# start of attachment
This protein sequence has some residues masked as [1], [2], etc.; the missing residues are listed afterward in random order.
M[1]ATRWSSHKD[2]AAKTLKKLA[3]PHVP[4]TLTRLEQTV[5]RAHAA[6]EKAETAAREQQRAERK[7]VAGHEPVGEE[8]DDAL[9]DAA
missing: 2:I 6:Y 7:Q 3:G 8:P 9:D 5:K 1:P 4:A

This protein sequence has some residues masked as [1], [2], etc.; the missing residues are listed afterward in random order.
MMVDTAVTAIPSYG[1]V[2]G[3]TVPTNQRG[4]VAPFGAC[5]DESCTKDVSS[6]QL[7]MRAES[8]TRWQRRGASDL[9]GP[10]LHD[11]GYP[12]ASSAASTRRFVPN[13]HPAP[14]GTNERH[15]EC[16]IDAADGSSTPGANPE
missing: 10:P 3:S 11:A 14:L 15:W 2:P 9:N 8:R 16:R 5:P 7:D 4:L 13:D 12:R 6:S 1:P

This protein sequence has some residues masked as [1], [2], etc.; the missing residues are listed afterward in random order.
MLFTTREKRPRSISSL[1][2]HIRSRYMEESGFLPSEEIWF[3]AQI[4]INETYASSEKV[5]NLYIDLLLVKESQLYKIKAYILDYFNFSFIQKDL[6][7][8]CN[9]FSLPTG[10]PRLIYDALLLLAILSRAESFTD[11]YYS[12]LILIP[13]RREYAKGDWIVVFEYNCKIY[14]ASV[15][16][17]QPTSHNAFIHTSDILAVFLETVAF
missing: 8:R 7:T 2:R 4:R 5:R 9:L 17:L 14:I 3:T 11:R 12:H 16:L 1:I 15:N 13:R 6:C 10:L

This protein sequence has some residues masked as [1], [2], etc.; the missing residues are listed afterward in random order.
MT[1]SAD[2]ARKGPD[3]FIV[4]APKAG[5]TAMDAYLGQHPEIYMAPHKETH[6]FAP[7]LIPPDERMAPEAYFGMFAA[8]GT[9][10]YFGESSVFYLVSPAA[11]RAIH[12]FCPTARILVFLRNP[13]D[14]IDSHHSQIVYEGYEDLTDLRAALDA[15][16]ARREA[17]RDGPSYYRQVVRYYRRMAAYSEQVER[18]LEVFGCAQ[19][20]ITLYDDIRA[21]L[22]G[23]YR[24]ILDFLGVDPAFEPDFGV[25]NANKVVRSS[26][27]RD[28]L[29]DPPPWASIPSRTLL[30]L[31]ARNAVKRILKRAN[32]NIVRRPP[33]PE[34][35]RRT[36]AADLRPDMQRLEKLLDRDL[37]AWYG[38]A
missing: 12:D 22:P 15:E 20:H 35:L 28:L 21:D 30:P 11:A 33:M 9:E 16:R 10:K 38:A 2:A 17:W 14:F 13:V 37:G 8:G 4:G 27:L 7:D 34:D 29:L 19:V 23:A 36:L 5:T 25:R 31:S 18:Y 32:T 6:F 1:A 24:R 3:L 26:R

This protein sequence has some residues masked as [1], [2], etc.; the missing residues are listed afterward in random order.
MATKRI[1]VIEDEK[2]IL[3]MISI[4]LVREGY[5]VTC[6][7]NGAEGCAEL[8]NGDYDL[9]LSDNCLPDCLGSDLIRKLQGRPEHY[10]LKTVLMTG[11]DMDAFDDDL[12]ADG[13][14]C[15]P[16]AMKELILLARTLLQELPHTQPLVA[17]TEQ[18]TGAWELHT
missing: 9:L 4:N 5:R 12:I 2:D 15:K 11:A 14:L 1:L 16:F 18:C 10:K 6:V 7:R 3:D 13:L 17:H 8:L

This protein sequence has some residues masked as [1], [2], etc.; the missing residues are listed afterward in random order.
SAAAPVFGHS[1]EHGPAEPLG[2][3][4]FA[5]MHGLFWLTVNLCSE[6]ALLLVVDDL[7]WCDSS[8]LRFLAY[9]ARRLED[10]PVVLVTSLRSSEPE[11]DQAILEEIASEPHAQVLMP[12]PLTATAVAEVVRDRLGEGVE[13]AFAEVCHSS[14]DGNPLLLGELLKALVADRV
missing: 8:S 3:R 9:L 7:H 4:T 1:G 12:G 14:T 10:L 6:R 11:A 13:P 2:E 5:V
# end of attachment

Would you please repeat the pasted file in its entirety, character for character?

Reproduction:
This protein sequence has some residues masked as [1], [2], etc.; the missing residues are listed afterward in random order.
M[1]ATRWSSHKD[2]AAKTLKKLA[3]PHVP[4]TLTRLEQTV[5]RAHAA[6]EKAETAAREQQRAERK[7]VAGHEPVGEE[8]DDAL[9]DAA
missing: 2:I 6:Y 7:Q 3:G 8:P 9:D 5:K 1:P 4:A

This protein sequence has some residues masked as [1], [2], etc.; the missing residues are listed afterward in random order.
MMVDTAVTAIPSYG[1]V[2]G[3]TVPTNQRG[4]VAPFGAC[5]DESCTKDVSS[6]QL[7]MRAES[8]TRWQRRGASDL[9]GP[10]LHD[11]GYP[12]ASSAASTRRFVPN[13]HPAP[14]GTNERH[15]EC[16]IDAADGSSTPGANPE
missing: 10:P 3:S 11:A 14:L 15:W 2:P 9:N 8:R 16:R 5:P 7:D 4:L 13:D 12:R 6:S 1:P

This protein sequence has some residues masked as [1], [2], etc.; the missing residues are listed afterward in random order.
MLFTTREKRPRSISSL[1][2]HIRSRYMEESGFLPSEEIWF[3]AQI[4]INETYASSEKV[5]NLYIDLLLVKESQLYKIKAYILDYFNFSFIQKDL[6][7][8]CN[9]FSLPTG[10]PRLIYDALLLLAILSRAESFTD[11]YYS[12]LILIP[13]RREYAKGDWIVVFEYNCKIY[14]ASV[15][16][17]QPTSHNAFIHTSDILAVFLETVAF
missing: 8:R 7:T 2:R 4:R 5:R 9:L 17:L 14:I 3:T 11:R 12:H 16:L 1:I 15:N 13:R 6:C 10:L

This protein sequence has some residues masked as [1], [2], etc.; the missing residues are listed afterward in random order.
MT[1]SAD[2]ARKGPD[3]FIV[4]APKAG[5]TAMDAYLGQHPEIYMAPHKETH[6]FAP[7]LIPPDERMAPEAYFGMFAA[8]GT[9][10]YFGESSVFYLVSPAA[11]RAIH[12]FCPTARILVFLRNP[13]D[14]IDSHHSQIVYEGYEDLTDLRAALDA[15][16]ARREA[17]RDGPSYYRQVVRYYRRMAAYSEQVER[18]LEVFGCAQ[19][20]ITLYDDIRA[21]L[22]G[23]YR[24]ILDFLGVDPAFEPDFGV[25]NANKVVRSS[26][27]RD[28]L[29]DPPPWASIPSRTLL[30]L[31]ARNAVKRILKRAN[32]NIVRRPP[33]PE[34][35]RRT[36]AADLRPDMQRLEKLLDRDL[37]AWYG[38]A
missing: 12:D 22:P 15:E 20:H 35:L 28:L 21:D 30:P 11:A 33:M 9:E 16:R 10:K 38:A 2:A 17:W 14:F 13:V 37:G 8:G 4:G 27:L 7:D 34:D 29:L 19:V 23:A 36:L 5:T 25:R 31:S 18:Y 32:T 6:F 1:A 24:R 3:L 26:R

This protein sequence has some residues masked as [1], [2], etc.; the missing residues are listed afterward in random order.
MATKRI[1]VIEDEK[2]IL[3]MISI[4]LVREGY[5]VTC[6][7]NGAEGCAEL[8]NGDYDL[9]LSDNCLPDCLGSDLIRKLQGRPEHY[10]LKTVLMTG[11]DMDAFDDDL[12]ADG[13][14]C[15]P[16]AMKELILLARTLLQELPHTQPLVA[17]TEQ[18]TGAWELHT
missing: 9:L 4:N 5:R 12:I 2:D 15:K 11:A 14:L 1:L 16:F 18:C 10:K 6:V 7:R 3:D 13:L 17:H 8:L

This protein sequence has some residues masked as [1], [2], etc.; the missing residues are listed afterward in random order.
SAAAPVFGHS[1]EHGPAEPLG[2][3][4]FA[5]MHGLFWLTVNLCSE[6]ALLLVVDDL[7]WCDSS[8]LRFLAY[9]ARRLED[10]PVVLVTSLRSSEPE[11]DQAILEEIASEPHAQVLMP[12]PLTATAVAEVVRDRLGEGVE[13]AFAEVCHSS[14]DGNPLLLGELLKALVADRV
missing: 8:S 3:R 9:L 7:H 4:T 1:G 12:G 14:T 10:L 6:R 11:A 13:P 2:E 5:V